Shih Yen fell in love with this pair of Camper shoes from their TWS range

Shih Yen fell in love with this pair of Camper shoes from their TWS range.

The second time was about 10 years ago when I fell in love at first sight with another pair of Mary Jane style shoes. The label was Candy, but I haven’t been able to find out more about this label. This pair of shoes has pink butterflies on them and the words ‘Happy summer days forever’. The soles of the shoes are pink with butterflies on them. This pair of shoes is now old, and the soles are cracked and can’t be repaired. Even though I can no longer wear them, I can’t bear to throw them out. Just like with someone you love, you can’t throw them away just because they are old.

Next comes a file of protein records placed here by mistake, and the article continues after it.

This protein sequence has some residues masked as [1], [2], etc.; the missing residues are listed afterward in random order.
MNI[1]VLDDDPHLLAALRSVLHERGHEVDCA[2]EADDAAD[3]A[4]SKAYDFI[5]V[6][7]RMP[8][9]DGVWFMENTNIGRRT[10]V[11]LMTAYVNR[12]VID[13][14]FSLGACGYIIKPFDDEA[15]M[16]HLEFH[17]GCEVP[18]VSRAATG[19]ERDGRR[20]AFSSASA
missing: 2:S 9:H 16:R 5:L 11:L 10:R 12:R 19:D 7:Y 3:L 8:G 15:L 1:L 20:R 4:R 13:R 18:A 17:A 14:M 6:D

candy

Shih Yen fell in love with this pair of Candy shoes with pink butterflies and the words ‘Happy summer days forever.’

candy sole

Butterflies on the sole of Shih Yen’s Candy shoes.

Now I can see that I have a ‘type’. I love cutesy, quirky shoes in a Mary Jane style, and preferably flat. Recently, I have fallen in love again. I love the entire Chocolaticas range by Hot Chocolate. This is a label from Venezuela, though I was disappointed to find out that Hot Chocolate shoes are designed in Venezuela, but made in China. It wasn’t quite love at first sight, but it was  a love of an entire range. I even love the shoe boxes that the shoes come in. The shoe box is in the shape of a chocolate milk carton.